Wednesday, December 10, 2003

Deficit solution prevents $5 fare

Bus service for disabled gets $100,000 from county

By Cindi Andrews
The Cincinnati Enquirer

Hamilton County residents with disabilities may not have to pay up to $5 for a bus ride after all. Two county commissioners told transit officials Tuesday that the county will give them $100,000 to wipe out a deficit racked up by the Access handicapped bus service.

"Being able to get around has a tremendous impact on quality of life for people with disabilities," said Commissioner Todd Portune, who uses a wheelchair following back surgery earlier this year.

The deficit prompted the Southwest Ohio Regional Transit Authority to propose raising fares for some riders from 75 cents or $1 to up to $5 one way beginning Feb. 1.

The SORTA board approved the higher fares Tuesday but said they wouldn't take effect if Portune and Commissioner John Dowlin come through with the $100,000.

SORTA, which runs the Metro and Access bus systems, expanded Access in 1997 to comply with the Americans with Disabilities Act. It went beyond ADA requirements, and the bulk of the fare increases would have been for riders Access is not required to serve.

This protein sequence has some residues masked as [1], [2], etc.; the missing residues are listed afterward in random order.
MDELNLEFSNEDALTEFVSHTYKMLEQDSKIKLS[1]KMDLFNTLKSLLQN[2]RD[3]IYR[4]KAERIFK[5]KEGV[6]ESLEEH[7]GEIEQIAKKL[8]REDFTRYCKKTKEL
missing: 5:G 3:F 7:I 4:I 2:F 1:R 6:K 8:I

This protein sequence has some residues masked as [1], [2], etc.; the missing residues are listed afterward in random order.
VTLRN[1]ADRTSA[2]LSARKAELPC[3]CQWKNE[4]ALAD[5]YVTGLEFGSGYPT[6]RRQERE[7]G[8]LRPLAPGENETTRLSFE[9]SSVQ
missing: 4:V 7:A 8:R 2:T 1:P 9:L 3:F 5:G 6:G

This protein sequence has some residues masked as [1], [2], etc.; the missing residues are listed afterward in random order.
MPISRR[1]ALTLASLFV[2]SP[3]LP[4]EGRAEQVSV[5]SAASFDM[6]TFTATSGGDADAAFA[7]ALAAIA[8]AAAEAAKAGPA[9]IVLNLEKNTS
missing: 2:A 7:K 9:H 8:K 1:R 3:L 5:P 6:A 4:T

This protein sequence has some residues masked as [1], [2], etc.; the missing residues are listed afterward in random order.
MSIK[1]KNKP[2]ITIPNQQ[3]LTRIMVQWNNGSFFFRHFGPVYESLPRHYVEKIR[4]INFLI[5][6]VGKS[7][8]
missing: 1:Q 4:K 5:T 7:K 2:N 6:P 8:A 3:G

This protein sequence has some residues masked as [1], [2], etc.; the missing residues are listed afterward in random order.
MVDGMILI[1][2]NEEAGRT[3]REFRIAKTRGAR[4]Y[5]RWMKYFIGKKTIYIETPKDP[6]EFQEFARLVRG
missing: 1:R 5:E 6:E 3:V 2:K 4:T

Other changes are still planned for disabled riders who don't meet ADA guidelines, spokeswoman Sallie Hilvers said. New riders will not be accepted beginning Jan. 1. and service hours and the number of trips will be limited.

In addition, all Access riders will have to pay 50 cents to cross between the bus zones beginning in February, Hilvers said.

Still, advocates for the disabled are relieved that the steep fare increase appears to be off.

"They do have places to go - jobs, if they're lucky enough," said Lin Laing, executive director of the Center for Independent Living Options.

Most of SORTA's $78 million budget comes from the city of Cincinnati, but it gets $325,000 a year for Access from the county, the Southwest Ohio Council on Aging and the Hamilton County Board of Mental Retardation and Developmental Disabilities.


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